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How to study for 7 AP tests?

A.G.V.A.G.V. 12 replies12 threads Junior Member
Hi, I'm a rising sophomore, and I want to be admitted to a prestigious university. I want to self study for 7 APs this school year and take the corresponding tests for about 5 of them. The APs I want to take are AP English Language and Composition, AP Chemistry, AP American History, AP World History, AP United States Government and Politics, AP Environmental Science, and AP Biology. I want to take every tests after AP Chemistry, and am wondering how am I going to do so when considering the amount of work associated with an AP? So, can someone please give me advice, and not just "you're studying for too many APs."( I have all the textbooks and prep books for them, too.)
6 replies
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Replies to: How to study for 7 AP tests?

  • riverandsasha3riverandsasha3 160 replies19 threads Junior Member
    You're going to have to devote all of your time outside of school if you plan on doing well. If you aren't actually taking the classes in school, then you will have to allocate time after school each day to study. It would be best to create a week plan to follow the entire year (Mondays are 1.5 hours for one class and 1.5 hours for another class, and you will switch off each day). You need to treat it as if it were school. Unless you already have a good understanding of the subject, it's going to be difficult. Of course you can just study the main topics right before the exam and hope to remember everything that is important, but that won't get you far. You will not develop a deep understanding of any of the subjects unless you do work each day. It's good that you're being proactive and you're intellectually curious, just make sure it isn't too much. 7 self-studied APs will look good on college apps but not as good as having actual extracurriculars. If you are sacrificing all of your time when you could be doing something more meaningful, you're only hurting yourself.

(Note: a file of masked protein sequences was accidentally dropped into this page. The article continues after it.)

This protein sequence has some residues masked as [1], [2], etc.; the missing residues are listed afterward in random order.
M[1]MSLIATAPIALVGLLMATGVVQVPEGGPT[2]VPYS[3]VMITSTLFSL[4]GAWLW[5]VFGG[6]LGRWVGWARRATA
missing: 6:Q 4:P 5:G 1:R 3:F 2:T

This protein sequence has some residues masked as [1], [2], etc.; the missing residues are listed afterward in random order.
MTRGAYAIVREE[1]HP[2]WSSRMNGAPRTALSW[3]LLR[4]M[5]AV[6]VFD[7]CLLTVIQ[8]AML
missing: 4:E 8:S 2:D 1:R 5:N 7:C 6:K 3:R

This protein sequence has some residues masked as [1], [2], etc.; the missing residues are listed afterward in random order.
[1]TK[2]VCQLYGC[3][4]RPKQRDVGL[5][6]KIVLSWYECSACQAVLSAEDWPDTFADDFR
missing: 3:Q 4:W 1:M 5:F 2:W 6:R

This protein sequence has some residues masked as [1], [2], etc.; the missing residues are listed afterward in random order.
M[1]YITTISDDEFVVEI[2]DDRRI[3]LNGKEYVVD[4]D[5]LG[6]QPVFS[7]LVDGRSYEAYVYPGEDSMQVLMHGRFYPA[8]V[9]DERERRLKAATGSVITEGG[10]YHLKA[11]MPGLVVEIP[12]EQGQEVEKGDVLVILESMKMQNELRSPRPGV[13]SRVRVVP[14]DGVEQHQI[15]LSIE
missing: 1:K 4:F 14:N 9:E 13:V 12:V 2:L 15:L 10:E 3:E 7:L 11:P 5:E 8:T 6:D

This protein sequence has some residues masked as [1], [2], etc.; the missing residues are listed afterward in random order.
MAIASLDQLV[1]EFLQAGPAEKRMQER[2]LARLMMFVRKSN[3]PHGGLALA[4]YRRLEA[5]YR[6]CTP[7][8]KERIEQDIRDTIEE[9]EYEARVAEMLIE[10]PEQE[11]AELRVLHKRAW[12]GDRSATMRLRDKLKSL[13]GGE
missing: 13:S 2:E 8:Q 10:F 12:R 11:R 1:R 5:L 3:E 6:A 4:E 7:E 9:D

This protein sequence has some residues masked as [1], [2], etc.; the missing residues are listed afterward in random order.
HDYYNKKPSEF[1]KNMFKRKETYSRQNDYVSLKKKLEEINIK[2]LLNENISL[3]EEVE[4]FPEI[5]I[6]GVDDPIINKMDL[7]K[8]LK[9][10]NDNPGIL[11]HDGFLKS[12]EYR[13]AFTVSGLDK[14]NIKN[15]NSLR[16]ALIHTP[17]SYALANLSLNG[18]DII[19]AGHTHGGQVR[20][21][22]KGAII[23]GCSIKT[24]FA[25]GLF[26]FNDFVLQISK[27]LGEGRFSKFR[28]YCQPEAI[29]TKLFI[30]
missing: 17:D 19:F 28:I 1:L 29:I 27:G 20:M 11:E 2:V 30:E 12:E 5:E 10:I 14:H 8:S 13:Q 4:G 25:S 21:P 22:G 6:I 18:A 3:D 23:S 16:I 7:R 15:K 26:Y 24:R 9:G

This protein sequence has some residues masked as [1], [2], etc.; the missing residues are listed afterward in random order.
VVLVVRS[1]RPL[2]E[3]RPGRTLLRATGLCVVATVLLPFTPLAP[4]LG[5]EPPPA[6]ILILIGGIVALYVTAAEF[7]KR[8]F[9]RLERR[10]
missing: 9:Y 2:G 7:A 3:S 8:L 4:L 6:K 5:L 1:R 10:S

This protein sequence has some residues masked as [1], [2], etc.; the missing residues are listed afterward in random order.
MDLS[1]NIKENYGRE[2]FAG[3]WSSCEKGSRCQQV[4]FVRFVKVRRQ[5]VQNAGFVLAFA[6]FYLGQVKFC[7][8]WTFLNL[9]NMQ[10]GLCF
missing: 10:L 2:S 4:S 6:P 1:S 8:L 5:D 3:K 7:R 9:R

That being said, if you think you can handle it, do it. I have no clue what. kind of learner you are, and I've seen people succeed with similar tasks. Good luck with all of the studying.
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  • RichInPittRichInPitt 2802 replies47 threads Senior Member
    edited July 24
    Self-studied AP scores are virtually meaningless in college admissions.

    Multiple T20 AOs have told us they don’t even look at AP scores (they’re for Freshman placement, that’s why they’re “Advanced Placement” tests). Others have said that classroom grades over a year means much more than a single 2 hour test grade.
    edited July 24
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  • 864346864346 76 replies7 threads Junior Member
    LOL i'm impressed/shocked that someone would even consider this. APs are really only worth anything if you get into a college that accepts the tests and scores you got. Based on this as well as the list of extracurriculars you posted in another thread I think it's about time you reconsider your priorities. Better to focus on two or three things to get good at than to be the jack of all trades and master of none. And if your reason for taking so many APs and doing so many extracuriculars is to be well rounded, I'll just tell you now that colleges don't care how well rounded you are. They are looking for a well rounded class and want people who are really good at one or two things. They don't need 1,000 mediocre tennis players or 500 decent pianists; they want the top musicians athletes in the state or even the nation.